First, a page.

Excerpts are not my writing! This comes from Richard Wrangham’s book:
It was a fun read. Recommended!
Human homosexuality is not adaptive
The hypothesis that human homosexuality is adaptive (genetically advantageous) has not been rejected lightly. Homosexual behavior can be frequently found among wild animals, and traits that are widespread are likely to be adaptive.
So when evolutionary biologists began to study human homosexual behavior, they tended to search for ways to explain how a same-sex preference might have been favored in natural selection. Homosexual behavior among other animals offered some ideas.
Close study reveals how homosexual behavior can be adaptive.
- Scarcity of opposite-sex partners. Among Laysan albatrosses in Hawaii, two parents are needed for chicks to be reared successfully. When there are not enough males, females pair together. Their sexual behavior includes courtship and pseudo-copulation. Females in same-sex pairs are fertilized by an already mated male, who then ignored the resulting eggs and chicks. The female pair brings them up without male help.
- As a prosocial device. In animals whose choice of sexual partner is not a response to a shortage of opposite-sex partners, homosexual behavior sometimes appears to be adaptive by promoting useful social relationships. In troops of Japanese monkeys, females form temporary homosexual mating partnerships even when other males are available. Among savanna baboons, males form alliances that they use in fights against others. Allies reciprocally fondle one another’s genitals, apparently to demonstrate their commitment to the bond.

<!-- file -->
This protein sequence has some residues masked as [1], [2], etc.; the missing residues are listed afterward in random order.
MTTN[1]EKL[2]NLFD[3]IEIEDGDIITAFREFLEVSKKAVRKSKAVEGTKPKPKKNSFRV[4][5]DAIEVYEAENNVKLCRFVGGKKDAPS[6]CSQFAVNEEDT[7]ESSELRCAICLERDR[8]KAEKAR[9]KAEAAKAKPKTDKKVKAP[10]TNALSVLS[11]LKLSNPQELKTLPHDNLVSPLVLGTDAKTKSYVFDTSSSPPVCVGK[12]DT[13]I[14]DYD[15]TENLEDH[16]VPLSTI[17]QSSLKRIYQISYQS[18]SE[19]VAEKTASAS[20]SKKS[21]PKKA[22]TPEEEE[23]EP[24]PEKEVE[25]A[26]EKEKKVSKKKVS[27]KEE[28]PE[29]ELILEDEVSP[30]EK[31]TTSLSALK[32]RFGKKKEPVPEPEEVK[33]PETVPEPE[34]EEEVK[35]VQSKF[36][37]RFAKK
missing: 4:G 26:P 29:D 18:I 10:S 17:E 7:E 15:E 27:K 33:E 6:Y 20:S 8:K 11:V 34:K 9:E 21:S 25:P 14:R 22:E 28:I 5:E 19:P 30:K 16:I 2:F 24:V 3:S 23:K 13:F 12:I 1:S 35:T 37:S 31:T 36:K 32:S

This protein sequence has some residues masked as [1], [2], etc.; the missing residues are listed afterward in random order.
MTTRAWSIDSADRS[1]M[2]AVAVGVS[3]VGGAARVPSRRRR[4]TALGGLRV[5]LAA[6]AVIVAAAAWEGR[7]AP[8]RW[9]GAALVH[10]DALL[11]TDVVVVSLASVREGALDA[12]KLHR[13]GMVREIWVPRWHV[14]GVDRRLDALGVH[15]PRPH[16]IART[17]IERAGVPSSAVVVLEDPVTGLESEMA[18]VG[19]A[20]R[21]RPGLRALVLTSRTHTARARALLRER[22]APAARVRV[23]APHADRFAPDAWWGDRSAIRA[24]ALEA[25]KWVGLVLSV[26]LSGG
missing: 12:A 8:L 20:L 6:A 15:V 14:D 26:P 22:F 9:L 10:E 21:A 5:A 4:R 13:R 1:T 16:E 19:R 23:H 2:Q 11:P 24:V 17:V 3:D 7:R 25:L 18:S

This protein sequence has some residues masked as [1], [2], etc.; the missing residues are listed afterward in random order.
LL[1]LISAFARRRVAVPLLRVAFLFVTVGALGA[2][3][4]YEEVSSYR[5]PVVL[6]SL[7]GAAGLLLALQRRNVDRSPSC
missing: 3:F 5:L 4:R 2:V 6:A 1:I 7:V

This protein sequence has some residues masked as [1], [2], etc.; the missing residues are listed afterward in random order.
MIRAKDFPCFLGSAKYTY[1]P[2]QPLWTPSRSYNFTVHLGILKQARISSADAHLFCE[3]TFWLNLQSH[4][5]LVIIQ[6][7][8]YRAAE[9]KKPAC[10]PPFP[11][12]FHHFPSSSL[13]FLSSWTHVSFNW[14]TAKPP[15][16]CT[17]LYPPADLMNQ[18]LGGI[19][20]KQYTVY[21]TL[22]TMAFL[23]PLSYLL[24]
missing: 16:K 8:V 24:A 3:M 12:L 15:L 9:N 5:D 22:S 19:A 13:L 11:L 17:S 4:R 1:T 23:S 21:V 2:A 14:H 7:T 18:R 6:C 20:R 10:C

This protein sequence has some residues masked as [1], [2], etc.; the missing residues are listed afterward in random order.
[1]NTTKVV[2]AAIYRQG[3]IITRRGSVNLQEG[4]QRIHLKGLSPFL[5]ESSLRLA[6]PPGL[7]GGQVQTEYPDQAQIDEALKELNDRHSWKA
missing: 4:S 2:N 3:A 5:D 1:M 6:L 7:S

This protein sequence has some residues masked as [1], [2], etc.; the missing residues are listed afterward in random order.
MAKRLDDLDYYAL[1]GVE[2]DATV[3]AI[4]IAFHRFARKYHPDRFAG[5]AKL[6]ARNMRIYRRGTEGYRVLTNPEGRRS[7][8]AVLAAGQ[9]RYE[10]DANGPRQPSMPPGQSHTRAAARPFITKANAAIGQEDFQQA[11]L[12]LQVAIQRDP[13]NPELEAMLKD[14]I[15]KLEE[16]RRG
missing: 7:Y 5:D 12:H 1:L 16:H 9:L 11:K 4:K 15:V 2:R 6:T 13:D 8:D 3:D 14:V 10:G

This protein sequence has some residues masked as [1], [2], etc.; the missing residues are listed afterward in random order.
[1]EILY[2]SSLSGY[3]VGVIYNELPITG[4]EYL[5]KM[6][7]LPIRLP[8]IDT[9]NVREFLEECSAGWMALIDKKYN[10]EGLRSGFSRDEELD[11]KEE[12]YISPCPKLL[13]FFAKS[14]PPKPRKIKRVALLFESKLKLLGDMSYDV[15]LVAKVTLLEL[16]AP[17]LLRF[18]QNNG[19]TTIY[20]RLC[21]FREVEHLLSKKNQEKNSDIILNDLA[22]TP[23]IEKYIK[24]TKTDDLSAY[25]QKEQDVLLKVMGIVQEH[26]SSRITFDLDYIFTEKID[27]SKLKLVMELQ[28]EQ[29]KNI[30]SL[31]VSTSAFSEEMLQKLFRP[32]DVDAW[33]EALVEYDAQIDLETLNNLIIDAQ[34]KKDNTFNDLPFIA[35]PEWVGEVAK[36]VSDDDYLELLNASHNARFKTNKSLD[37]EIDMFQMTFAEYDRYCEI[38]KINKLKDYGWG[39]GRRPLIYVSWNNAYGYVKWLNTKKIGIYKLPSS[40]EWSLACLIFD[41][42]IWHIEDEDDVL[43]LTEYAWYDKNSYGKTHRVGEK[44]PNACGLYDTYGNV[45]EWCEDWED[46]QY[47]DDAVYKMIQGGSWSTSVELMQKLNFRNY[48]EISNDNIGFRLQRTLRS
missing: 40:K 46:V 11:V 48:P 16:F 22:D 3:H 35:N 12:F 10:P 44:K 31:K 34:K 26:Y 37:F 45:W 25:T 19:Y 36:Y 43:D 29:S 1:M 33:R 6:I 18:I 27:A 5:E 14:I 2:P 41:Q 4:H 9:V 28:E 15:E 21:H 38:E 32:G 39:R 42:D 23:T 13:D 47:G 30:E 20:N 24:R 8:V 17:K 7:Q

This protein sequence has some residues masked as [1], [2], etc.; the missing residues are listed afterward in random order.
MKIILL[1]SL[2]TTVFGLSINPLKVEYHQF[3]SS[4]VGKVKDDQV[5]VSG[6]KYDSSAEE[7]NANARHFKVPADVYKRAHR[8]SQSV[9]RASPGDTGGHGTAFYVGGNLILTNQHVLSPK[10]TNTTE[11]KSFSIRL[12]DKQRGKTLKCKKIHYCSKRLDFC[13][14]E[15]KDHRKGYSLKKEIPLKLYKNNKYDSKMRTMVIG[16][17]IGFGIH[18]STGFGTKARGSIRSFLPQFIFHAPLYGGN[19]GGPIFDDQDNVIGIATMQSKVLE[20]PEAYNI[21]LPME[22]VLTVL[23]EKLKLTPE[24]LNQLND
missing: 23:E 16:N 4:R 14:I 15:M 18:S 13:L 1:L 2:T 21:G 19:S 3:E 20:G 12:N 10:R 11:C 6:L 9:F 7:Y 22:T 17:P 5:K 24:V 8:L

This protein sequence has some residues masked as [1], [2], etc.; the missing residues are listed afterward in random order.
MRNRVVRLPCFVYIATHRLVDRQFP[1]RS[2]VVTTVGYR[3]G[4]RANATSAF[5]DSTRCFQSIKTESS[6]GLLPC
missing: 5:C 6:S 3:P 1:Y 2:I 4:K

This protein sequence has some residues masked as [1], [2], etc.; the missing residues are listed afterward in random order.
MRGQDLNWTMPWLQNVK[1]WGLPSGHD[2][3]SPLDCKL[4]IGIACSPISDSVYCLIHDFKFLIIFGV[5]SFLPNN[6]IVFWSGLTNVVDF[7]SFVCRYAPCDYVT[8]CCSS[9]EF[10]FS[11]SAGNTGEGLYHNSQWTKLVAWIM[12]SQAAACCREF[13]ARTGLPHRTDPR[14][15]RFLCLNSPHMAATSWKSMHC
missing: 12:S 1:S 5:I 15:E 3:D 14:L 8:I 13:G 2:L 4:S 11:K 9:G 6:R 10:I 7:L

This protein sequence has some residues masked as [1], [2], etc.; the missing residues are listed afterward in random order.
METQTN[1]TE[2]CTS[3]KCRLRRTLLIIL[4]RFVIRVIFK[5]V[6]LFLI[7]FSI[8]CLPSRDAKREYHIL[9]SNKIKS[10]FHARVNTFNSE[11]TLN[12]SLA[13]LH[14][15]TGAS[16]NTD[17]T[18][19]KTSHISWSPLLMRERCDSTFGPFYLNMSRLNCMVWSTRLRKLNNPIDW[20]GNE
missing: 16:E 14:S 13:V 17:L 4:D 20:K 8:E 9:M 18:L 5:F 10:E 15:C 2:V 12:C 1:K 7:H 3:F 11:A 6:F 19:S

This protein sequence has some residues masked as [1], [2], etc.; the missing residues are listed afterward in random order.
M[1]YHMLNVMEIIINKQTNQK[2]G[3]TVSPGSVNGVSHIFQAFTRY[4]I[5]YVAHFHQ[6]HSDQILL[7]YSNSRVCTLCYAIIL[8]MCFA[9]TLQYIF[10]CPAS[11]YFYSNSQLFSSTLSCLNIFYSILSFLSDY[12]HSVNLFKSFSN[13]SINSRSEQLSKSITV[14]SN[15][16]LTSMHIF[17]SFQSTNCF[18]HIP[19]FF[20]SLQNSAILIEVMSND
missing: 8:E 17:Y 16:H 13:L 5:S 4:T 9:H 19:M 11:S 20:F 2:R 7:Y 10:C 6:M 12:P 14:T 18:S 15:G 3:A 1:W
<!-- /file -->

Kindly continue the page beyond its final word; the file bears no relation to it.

Researchers have sought evidence that the kinds of reproductive or social benefits that animals gain from same-sex sexual interaction might be found in human. In theory, humans could form same-sex partnerships in response to a short supply of members of the opposite sex. Certainly, partner availability influences us. Women and men in single-sex institutions such as prisons, schools, monasteries, and ships often temporarily shift their sexual activity toward their own sex. Nevertheless, of course, many individuals feel an exclusive attraction to members of their own sex, regardless of the availability of the opposite sex.
Further, homosexual couples tend to have smaller families than same-sex couples, and there is a lack of evidence that their sexual orientation leads them to give exceptional help to their genetic kin. These data suggest that homosexual behavior in humans is not biologically adaptive.
Unfortunately, the conclusion that same-sex behavior is not adaptive has sometimes been associated with a negative view of homosexuality. But normative value and biological purpose are independent considerations. Many tendencies that we regard as morally reprehensible clearly evolved, including numerous kinds of sexual coercion, lethal violence, and social domination. Equally, many morally delightful tendencies did not evolve, such as charity to strangers and kindness to animals. Our decisions about which behavior we like or dislike should never be attributed to adaptive value.
The biological basis of homosexuality